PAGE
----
Somehow, in the course of my career as an educator, I became known as an “innovator.” [I even have certification from Google as such].
My secret is this: I never thought of, or think of, myself as innovative. I’m amazed by other people’s innovative ideas and solutions, but I am simply passionate about my work as an educator. Some of my ideas that were considered innovative, things that really rocked the boat, didn’t seem particularly innovative to me. They seemed….like common sense and good teaching.
Not only did I not consider myself innovative, I did not relish the push-back that came from those who liked things to stay the same from one year to the next. In one especially memorable encounter with a colleague, I was told that I was “harming children” by using authentic literature to teach reading. Even though it was evident that my students were thriving, when I was told that my methods were harmful, I questioned myself. Upon reflection, I think that this is one of the qualities of the innovative: a deep, open thoughtfulness and ability to question and try to understand other points of view.
In my work with Jewish day schools, I have had many conversations with those who seek to explore new ways of teaching and learning. Over and over again, no matter the “innovation,” the question I hear is, “How do I get others on board?” It turns out that pushback is part of the innovation cycle. And it turns out that I’m not the only one who struggles with it.
What is an innovator to do? How do we deal with pushback from those who are fearful of change? For the innovative educator, it is not about how to get others to change. You are, whether you chose to be an innovator or not, leading and learning through growth processes that intimidate those around you. What you really need is to connect with others who are also experimenting. You must find your tribe.
The Power of the Network
Where Do I Find My Tribe? Where Do I Find the Time?
An important part of the future of learning is knowing how to connect and collaborate virtually. There are numerous places and platforms devoted to networked learning. It’s not the platform that matters but the people. Think of a great conference you’ve attended. Certainly, one of the elements that made it great was the conversations with other attendees. Remember how you felt? Inspired? Refreshed? Eager to go back to your school and work harder to create meaningful learning experiences for students? Maybe you traded cards and promised to keep in touch. Maybe you tossed around ideas for collaboration. What happened?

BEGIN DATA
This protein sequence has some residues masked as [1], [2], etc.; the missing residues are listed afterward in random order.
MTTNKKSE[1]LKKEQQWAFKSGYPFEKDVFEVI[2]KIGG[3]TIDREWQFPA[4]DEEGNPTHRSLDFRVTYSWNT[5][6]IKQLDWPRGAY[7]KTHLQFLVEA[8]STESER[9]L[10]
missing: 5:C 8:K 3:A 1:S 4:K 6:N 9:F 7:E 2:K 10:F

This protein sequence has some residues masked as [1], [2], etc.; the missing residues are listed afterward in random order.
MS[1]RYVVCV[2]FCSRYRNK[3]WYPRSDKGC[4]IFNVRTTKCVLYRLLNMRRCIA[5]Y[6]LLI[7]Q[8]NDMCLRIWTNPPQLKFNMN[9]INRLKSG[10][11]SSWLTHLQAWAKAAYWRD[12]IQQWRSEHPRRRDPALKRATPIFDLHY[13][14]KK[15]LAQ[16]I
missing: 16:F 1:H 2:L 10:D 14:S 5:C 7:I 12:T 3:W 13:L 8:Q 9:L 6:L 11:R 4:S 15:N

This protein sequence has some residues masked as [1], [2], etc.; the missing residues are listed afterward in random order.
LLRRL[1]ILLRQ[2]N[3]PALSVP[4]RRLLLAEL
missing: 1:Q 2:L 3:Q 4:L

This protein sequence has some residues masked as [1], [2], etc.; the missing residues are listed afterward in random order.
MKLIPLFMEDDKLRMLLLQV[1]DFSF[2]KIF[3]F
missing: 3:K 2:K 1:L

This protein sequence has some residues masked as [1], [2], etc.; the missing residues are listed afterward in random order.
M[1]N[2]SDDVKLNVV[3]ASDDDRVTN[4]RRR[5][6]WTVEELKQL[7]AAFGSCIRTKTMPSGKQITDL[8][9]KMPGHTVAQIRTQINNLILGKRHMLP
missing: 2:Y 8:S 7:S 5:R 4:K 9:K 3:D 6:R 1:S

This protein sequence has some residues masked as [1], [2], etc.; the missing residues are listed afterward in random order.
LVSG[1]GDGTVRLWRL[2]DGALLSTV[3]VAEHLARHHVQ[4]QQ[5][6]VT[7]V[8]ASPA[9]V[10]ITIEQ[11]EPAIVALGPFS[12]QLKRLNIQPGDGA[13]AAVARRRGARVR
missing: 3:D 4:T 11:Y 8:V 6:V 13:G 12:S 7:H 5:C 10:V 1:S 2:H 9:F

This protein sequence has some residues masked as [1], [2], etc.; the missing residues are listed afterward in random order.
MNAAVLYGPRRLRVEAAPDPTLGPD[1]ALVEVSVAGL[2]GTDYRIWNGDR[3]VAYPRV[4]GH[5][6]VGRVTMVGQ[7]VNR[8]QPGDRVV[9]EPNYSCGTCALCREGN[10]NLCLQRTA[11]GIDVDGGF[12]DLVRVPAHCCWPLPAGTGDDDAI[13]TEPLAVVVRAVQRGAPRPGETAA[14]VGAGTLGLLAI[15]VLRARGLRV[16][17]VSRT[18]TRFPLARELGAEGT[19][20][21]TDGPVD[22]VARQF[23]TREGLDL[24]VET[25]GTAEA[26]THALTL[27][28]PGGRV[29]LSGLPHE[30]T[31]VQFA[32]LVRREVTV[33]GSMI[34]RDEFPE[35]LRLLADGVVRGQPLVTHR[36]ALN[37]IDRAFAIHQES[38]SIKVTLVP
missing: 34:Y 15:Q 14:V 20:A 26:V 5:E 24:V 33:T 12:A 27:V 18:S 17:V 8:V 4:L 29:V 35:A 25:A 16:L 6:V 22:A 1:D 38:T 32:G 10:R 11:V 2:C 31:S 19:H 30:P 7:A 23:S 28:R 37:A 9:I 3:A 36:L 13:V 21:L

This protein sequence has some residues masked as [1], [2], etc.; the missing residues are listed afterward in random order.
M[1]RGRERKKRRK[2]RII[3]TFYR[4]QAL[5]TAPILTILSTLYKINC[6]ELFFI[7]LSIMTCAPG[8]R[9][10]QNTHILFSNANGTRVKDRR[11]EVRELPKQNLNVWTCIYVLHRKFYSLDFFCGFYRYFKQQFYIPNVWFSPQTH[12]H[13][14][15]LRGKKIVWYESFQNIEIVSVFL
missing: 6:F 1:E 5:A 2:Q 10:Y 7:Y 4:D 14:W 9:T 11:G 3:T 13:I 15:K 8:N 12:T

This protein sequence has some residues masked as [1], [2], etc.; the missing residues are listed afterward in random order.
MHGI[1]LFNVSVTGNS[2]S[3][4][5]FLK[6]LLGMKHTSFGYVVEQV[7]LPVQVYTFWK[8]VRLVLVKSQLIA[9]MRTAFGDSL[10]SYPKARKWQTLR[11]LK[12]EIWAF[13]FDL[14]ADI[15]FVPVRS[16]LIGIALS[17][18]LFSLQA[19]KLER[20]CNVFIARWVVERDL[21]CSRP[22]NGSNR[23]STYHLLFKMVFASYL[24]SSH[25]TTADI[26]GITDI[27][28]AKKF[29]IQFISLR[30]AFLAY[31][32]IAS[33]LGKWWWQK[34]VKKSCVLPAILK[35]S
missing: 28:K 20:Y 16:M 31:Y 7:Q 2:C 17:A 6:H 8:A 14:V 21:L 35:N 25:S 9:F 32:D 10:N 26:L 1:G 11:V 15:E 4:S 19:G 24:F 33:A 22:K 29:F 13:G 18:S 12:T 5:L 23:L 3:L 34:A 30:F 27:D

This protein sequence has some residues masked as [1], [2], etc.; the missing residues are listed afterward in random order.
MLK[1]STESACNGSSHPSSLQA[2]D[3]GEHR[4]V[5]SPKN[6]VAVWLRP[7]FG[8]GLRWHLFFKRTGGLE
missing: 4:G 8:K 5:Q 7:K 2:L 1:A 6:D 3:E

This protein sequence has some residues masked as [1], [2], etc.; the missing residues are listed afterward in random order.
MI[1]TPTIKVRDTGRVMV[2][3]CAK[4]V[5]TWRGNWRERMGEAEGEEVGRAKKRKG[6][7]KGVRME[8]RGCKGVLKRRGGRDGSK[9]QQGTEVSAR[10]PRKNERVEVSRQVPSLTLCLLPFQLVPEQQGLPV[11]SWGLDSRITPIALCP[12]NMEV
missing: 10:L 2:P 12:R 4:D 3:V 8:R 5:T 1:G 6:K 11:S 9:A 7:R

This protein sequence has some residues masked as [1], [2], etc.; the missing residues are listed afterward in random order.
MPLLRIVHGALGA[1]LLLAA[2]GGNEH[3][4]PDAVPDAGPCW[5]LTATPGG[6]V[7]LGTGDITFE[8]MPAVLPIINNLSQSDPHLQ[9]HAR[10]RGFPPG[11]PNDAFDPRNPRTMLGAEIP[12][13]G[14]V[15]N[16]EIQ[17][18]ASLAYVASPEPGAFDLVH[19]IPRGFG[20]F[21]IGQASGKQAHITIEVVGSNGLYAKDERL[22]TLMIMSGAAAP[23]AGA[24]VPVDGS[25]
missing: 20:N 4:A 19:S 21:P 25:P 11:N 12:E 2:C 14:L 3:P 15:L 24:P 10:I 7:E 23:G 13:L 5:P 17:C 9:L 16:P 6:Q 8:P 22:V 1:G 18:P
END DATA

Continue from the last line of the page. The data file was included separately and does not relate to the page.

Chances are, the inspiration of the moment fizzled into day-to-day workload and challenges of how, when and where to keep the connection alive. We must change our mindsets about what our work entails. Being connected learners, making the time to SHARE our own struggles, questions, processes MUST find its way into our day-to-day work schedules.
We live in exponential times. Traditional forms of networking and learning no longer fully support the cultural development in our world. Innovative educators must experience this shift for their own learning and develop a mindset of networked thinking.
Learning networks are generally free-flowing. People tend to come and go. Often, people turn to the network when they need something- an answer to a question or a particular resource. However, if the network is not reliable, the chance of a meaningful connection is slim to none. We get what we give. We are part of the network, and we must contribute. This does require a commitment of time and energy. And that commitment is worthwhile, as worthwhile as anything else you will do in your sphere of innovation.
“No Jewish Day School can really transform on its own. Collaborating, connecting and learning with and from each other supports the path to innovation.”
As a Prizmah member, you have the benefit of a dedicated space for these connections. Reshet Innovation needs you and your contribution. If we create the time and the habit to share on a regular basis, the Reshet will thrive and, as a consequence, we will be strengthened and our schools will flourish with innovative growth.
In the words of Prizmah’s Network Weaver, Debra Shaffer Seeman,
Our goal at Reshet Prizmah is to connect day school communities for collaboration, support, guidance, experimentation, and plenty of laughs along the way. Networked learning occurs in online conversations and blogs, in-person gatherings, webinars, group learning opportunities and many more situations where you have the chance to connect with people and information in meaningful ways, building those connections in order to enhance your own work and that of your colleagues and students.
We need to share it all: the good (success!), the bad (challenge, mistakes, failure, pushback) and the ugly (whatever that could be?!). We must enlarge our definitions of the word colleague and open our minds to possibilities of learning, changing, and growing in ways we haven’t previously imagined.
The Reshet space is waiting…..for YOU.
If you haven’t already joined, please do. If you already are a Reshet member or once you become one…
Start a conversation.
Continue a conversation.
Ask a question.
Share a resource.
Share a dilemma.
The Reshet is your conduit to your innovative colleagues in the JDS field. If we build it, we will all benefit.
To see all Prizmah Reshets, please visit: https://prizmah.org/membership/networking